So what should you look for in a potential AI vendor? 

Here are some key questions to ask of each provider during your search:

  • Do they have a proven track record in your industry? 
  • What technical expertise do they bring to the table? 
  • Can their solutions scale with your business? 
  • What kind of post-sales support do they offer?
  • How do they handle data security and privacy?

4. Who will govern our AI operations?

Whenever technology gets involved, the next important question is “who’s in charge?” The correct answer is going to change organization to organization. 

The right answer depends on your specific needs, resources, and objectives. It's a decision that demands careful consideration, strategic planning, and a clear vision. In this case, there are a few different options: RevOps, IT, a new dedicated team, or an external partner. 

Let’s consider the pros and cons of each:

Revenue Operations (RevOps)

Pros: Since we’re looking at this through a Revenue team lens, it makes sense to have the technologists embedded within the overall GTM team handle your centralized AI. They are by definition cross-functional, combining elements of sales, marketing, and customer success to improve the customer experience.

Cons: RevOps teams may lack the technical expertise required for advanced AI platforms. Likewise, there's a risk of tunnel vision. RevOps teams are primarily focused on revenue generation. While this is undoubtedly important, AI has the potential to transform other areas of your business as well, such as product development or HR.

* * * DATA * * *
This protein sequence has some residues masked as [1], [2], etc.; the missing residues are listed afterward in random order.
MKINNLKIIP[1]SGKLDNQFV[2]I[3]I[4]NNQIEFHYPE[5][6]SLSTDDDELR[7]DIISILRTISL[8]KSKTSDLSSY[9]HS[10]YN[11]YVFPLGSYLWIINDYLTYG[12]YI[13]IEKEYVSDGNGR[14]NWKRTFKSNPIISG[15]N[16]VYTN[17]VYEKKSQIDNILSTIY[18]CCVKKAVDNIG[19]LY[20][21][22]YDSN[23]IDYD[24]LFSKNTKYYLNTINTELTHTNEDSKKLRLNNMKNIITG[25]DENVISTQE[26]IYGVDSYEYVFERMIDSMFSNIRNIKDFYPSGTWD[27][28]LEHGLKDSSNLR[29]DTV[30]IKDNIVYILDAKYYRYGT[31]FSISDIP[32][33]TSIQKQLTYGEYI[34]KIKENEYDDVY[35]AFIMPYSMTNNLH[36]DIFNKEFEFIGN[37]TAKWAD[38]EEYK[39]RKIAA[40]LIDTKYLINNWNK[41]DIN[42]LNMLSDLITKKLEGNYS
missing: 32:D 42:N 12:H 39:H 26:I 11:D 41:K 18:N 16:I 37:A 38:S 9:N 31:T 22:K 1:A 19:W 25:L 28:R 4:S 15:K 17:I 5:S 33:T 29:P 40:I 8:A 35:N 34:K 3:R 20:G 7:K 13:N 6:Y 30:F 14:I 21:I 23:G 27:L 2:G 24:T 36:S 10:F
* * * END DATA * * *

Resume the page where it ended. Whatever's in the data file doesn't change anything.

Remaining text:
IT department

Pros: They're already familiar with your business's technical infrastructure and have a deep understanding of your operational needs. They can integrate AI solutions seamlessly into your existing systems, ensuring smooth functioning.

Cons: They may not have the specialized knowledge required for advanced AI management. It's like expecting a general practitioner to perform complex heart surgery. Can they do it? Maybe. But would they need proper training? Most definitely.

Dedicated AI team 

Pros: You have a blank slate to set up a team of specialists with extensive knowledge and experience in AI. They can push the boundaries of what's possible, driving innovation and growth.

Cons: setting up a new team takes time and resources. It's akin to building a new house from scratch. Yes, you can customize it to your liking, but are you ready to invest the time and money it requires?

External vendors

Pros: Similar to a dedicated team, external vendors bring expertise, experience, and a fresh perspective to your AI operations. They can kickstart your AI journey, helping you hit the ground running. 

Cons: You may waste cycles helping them understand your unique business context. They will likely never know everything they need and will need management from the internal team. 

Closing thoughts

AI developments are likely to continue fast and strong through the end of the year, as Gartner predicts a staggering 88% of companies are either using Generative AI in their businesses, or plan to, by end of 2023. 

While it may seem daunting to embark on this journey, there is no need to worry about being late to the AI party—now is as good a time as any to adopt AI-enabled technology.

Stay tuned to the blog for more questions your team should be asking as we’ll cover 6 more in part two.

Looking for more resources to help get your mind around the latest AI developments? Check out Regie.AI’s official guide, Generative AI for Sales. Inside you’ll get a roadmap through the areas of your sales workflows that stand the chance to be reimagined thanks to the advent of Generative AI.